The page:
Eosinophilic asthma (EA) is a type of severe asthma. It’s marked by high levels of white blood cells.
These cells, called eosinophils, are a natural part of your body’s immune system. They fight infections and attack invading bacteria. However, in people with EA, these white blood cells cause inflammation and swelling in the airways and respiratory system. The higher the levels of eosinophils in the blood, the more severe the symptoms of asthma can be.
EA is rare. It’s not clear how many people have this subtype of asthma, but researchers believe about 5 percent of all adults with asthma have EA.
It’s also difficult to treat and can impact quality of life. Recognizing the symptoms of this type of asthma can help you and your doctor look for effective treatment options that may reduce the risk of complications.
Symptoms of EA can mimic many typical asthma symptoms. However, a few are more likely to occur in people with this subtype of asthma. These symptoms include:
- shortness of breath
- chest tightness
- obstructed airflow
- chronic symptoms of sinus infections, such as stuffy nose, nasal drainage, and a reduced sense of smell
- nasal polyps
- eosinophilia, or higher than normal levels of eosinophils in the blood
Some of the symptoms of this type of asthma more closely resemble those of chronic pulmonary obstructive disorder (COPD). Working with your doctor to understand your symptoms and find the proper diagnosis can help you get treatment that is more successful.
If you’ve been diagnosed with asthma but don’t seem to respond well to treatment, your doctor may suspect you have a less common subtype of asthma. They’ll likely evaluate your condition and look for additional signs or symptoms that can direct them toward a diagnosis.
In the case of EA, the easiest step is to check your levels of white blood cells. For this, your doctor will collect blood, sputum, or saliva and send it to a lab. High levels of eosinophils can affirm your doctor’s suspected diagnosis.
In addition to the blood test, however, your doctor may conduct a physical exam. Certain physical symptoms, such as nasal polyps, can confirm the suspected diagnosis. The combination of the blood test and the physical exam may be enough for your doctor to diagnose you.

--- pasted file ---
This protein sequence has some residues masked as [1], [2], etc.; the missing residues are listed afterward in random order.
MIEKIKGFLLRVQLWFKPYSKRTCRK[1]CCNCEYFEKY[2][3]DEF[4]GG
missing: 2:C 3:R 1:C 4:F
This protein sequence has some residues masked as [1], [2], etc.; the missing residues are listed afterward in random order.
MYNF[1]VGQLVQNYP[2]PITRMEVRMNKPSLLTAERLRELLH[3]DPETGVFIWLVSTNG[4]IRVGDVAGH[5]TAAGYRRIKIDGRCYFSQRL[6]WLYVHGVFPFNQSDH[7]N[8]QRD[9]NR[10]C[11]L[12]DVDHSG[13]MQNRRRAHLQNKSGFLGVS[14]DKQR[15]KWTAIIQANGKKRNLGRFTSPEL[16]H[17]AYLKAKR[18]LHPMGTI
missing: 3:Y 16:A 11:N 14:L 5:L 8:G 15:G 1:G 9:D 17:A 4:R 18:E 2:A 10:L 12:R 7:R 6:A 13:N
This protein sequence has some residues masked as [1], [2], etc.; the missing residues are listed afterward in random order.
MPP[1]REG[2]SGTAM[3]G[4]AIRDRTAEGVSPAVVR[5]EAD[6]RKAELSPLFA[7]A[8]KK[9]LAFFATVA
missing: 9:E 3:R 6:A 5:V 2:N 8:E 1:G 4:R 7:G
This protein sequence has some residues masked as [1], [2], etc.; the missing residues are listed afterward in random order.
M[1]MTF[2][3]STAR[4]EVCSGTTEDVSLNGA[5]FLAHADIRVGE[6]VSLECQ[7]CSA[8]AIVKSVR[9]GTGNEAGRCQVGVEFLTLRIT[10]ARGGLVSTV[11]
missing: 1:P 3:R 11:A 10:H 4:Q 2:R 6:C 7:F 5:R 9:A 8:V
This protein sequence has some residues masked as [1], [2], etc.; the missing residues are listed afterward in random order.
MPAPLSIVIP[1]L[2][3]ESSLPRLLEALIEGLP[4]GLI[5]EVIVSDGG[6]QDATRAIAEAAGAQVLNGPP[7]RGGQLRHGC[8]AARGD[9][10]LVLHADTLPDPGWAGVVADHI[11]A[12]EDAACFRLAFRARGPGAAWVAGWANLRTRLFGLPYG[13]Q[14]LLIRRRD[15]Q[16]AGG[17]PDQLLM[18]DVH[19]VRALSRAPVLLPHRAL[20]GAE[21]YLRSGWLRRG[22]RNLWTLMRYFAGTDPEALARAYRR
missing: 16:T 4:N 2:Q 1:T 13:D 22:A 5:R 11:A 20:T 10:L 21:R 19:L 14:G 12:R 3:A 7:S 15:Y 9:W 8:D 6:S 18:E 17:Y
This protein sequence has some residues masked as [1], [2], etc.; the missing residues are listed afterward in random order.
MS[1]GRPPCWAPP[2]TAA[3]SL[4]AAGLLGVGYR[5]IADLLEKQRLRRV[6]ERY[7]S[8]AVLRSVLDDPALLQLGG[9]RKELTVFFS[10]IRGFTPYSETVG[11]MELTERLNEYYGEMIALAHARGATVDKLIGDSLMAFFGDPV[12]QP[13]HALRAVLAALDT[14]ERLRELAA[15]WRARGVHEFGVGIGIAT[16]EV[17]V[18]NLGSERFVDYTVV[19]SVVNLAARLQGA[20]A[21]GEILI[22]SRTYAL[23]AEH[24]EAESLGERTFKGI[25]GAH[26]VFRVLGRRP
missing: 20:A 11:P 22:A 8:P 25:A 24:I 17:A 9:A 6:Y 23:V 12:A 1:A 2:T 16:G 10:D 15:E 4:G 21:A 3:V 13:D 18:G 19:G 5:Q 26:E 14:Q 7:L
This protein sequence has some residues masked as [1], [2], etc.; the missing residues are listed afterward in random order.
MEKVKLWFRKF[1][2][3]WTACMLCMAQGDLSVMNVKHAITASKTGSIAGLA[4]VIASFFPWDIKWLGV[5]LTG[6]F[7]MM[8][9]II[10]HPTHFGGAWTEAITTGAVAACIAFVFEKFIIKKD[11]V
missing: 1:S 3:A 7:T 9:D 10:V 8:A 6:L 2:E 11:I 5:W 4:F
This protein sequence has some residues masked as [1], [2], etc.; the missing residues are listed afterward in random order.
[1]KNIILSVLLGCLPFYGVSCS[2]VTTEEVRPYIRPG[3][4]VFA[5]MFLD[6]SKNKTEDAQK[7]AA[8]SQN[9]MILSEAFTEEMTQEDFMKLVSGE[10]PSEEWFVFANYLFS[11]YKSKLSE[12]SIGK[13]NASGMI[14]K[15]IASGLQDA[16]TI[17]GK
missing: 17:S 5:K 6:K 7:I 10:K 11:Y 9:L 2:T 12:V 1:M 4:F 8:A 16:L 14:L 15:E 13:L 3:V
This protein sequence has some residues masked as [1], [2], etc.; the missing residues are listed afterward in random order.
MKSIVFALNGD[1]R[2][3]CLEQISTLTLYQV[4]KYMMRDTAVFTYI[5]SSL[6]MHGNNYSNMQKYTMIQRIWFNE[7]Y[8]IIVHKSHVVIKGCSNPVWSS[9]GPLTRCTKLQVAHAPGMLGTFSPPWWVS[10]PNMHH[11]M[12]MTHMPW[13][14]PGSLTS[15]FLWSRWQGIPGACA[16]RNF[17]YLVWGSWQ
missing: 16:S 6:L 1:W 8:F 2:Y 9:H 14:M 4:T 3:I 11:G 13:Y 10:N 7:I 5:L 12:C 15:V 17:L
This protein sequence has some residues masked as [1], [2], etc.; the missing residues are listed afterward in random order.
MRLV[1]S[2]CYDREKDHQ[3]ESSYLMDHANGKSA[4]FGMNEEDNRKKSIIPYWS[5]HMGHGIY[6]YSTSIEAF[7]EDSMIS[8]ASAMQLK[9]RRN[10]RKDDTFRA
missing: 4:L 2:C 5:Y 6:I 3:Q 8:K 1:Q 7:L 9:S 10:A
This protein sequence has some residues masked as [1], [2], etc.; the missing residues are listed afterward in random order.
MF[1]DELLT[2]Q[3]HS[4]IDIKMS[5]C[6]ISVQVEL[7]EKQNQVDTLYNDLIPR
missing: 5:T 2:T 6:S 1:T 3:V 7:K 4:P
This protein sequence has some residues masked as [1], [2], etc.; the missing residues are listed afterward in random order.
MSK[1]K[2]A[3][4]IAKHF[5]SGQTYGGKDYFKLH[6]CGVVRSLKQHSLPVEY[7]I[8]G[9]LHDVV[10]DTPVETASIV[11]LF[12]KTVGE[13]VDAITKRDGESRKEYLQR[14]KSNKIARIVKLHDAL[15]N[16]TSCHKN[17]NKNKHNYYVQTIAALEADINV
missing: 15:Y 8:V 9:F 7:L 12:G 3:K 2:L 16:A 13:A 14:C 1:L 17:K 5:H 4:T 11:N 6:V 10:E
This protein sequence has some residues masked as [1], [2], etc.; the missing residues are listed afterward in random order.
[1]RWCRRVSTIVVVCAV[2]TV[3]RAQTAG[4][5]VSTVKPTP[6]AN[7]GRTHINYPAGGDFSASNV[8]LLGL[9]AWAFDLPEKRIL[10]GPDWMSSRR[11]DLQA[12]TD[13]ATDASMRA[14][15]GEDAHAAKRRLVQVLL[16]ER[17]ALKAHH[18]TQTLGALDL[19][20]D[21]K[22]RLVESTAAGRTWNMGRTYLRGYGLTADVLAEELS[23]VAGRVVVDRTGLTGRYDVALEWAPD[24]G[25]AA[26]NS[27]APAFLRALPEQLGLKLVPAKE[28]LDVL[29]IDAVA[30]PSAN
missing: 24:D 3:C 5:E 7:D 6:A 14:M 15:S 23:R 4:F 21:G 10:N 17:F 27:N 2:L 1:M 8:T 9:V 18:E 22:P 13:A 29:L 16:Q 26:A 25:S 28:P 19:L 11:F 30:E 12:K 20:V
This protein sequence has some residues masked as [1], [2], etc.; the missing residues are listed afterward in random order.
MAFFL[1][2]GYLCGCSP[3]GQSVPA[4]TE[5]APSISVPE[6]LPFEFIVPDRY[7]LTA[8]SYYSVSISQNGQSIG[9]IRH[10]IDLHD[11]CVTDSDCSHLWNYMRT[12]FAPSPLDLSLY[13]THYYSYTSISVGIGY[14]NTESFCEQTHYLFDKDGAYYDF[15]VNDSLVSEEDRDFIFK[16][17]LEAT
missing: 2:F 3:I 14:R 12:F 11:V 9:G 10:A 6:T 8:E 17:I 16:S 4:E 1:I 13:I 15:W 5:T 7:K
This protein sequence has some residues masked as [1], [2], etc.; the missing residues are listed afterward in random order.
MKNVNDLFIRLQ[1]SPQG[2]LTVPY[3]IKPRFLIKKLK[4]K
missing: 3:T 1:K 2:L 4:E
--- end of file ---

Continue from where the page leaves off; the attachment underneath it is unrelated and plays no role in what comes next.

In the United States, 1 in 12 people has asthma. As doctors now recognize that asthma is more than one condition, they realize that the subtypes need specific treatments. Individual treatments for each subtype can help you achieve the best outcome for the condition.
Traditional asthma treatment involves inhaled corticosteroids and a rescue inhaler. However, people with EA don’t always respond well to inhaled corticosteroids. Higher doses may lose their impact too, requiring a switch to an entirely new treatment.
That’s why doctors aim to promptly manage the inflammation caused by EA and reduce the likelihood of future severe inflammation. If the inflammation can be managed, the symptoms and side effects of this type of asthma may be less severe.
The most common treatments for EA include the following.
Inhaled corticosteroids don’t work for everyone, so your doctor may prescribe the pill version. Corticosteroid pills have more side effects and complications than an inhaler, so be sure to talk about this with your doctor.
Rescue inhalers are commonly prescribed for people with asthma. They can help people with this type of asthma, but they may lose their efficacy over time.
Leukotrienes are compounds in your body that team up with eosinophils and cause inflammation. Leukotriene modifiers fight the inflammatory response these compounds cause in the body. Commonly prescribed medications in this category include montelukast (Singulair), zileuton (Zyflo), and zafirlukast (Accolate).
These medications work to block the chemicals in your body that cause inflammation and swelling. They are delivered by an injection or intravenous (IV) drip. Biologics prescribed for EA include omalizumab (Xolair) and mepolizumab (Nucala).
EA can impact your quality of life if you don’t treat a flare-up swiftly and consistently. Over time, the inflammation and swelling in the airways can cause tissue scarring and damage. That can make symptoms worse, and treatments may become less effective.
People with EA may experience complications or common side effects of the condition. These include:
- chronic sinus infections
- inner ear infections
- nasal polyps
- aspirin-exacerbated respiratory disease (AERD), which is a type of chronic disease that shares many symptoms with EA
Additionally, eosinophils, the white blood cells that cause this type of asthma, can attack other parts of your body. One common target is your gastrointestinal (GI) tract. If this occurs, you’ll have to seek treatment for resulting symptoms.
As doctors and researchers gain a better understanding of the subtypes of asthma, treatments will get better. That means outcomes will improve too.
In the meantime, it’s important for people with EA to get a diagnosis and begin to work with their doctors to find a treatment that promptly addresses symptoms as they occur. Consistent treatment is the key to reducing your risk for complications and for finding treatments that work for you.
It’s also important that you take extra measures to care for yourself if you’ve received a diagnosis of this rare subtype of asthma. Sticking to your treatment plan is only the first step. You should also work to stay physically healthy and listen to your body’s signals for rest. That way, when a flare-up occurs or symptoms worsen, your body is better prepared to fight the inflammation and work with medications to help you get well sooner.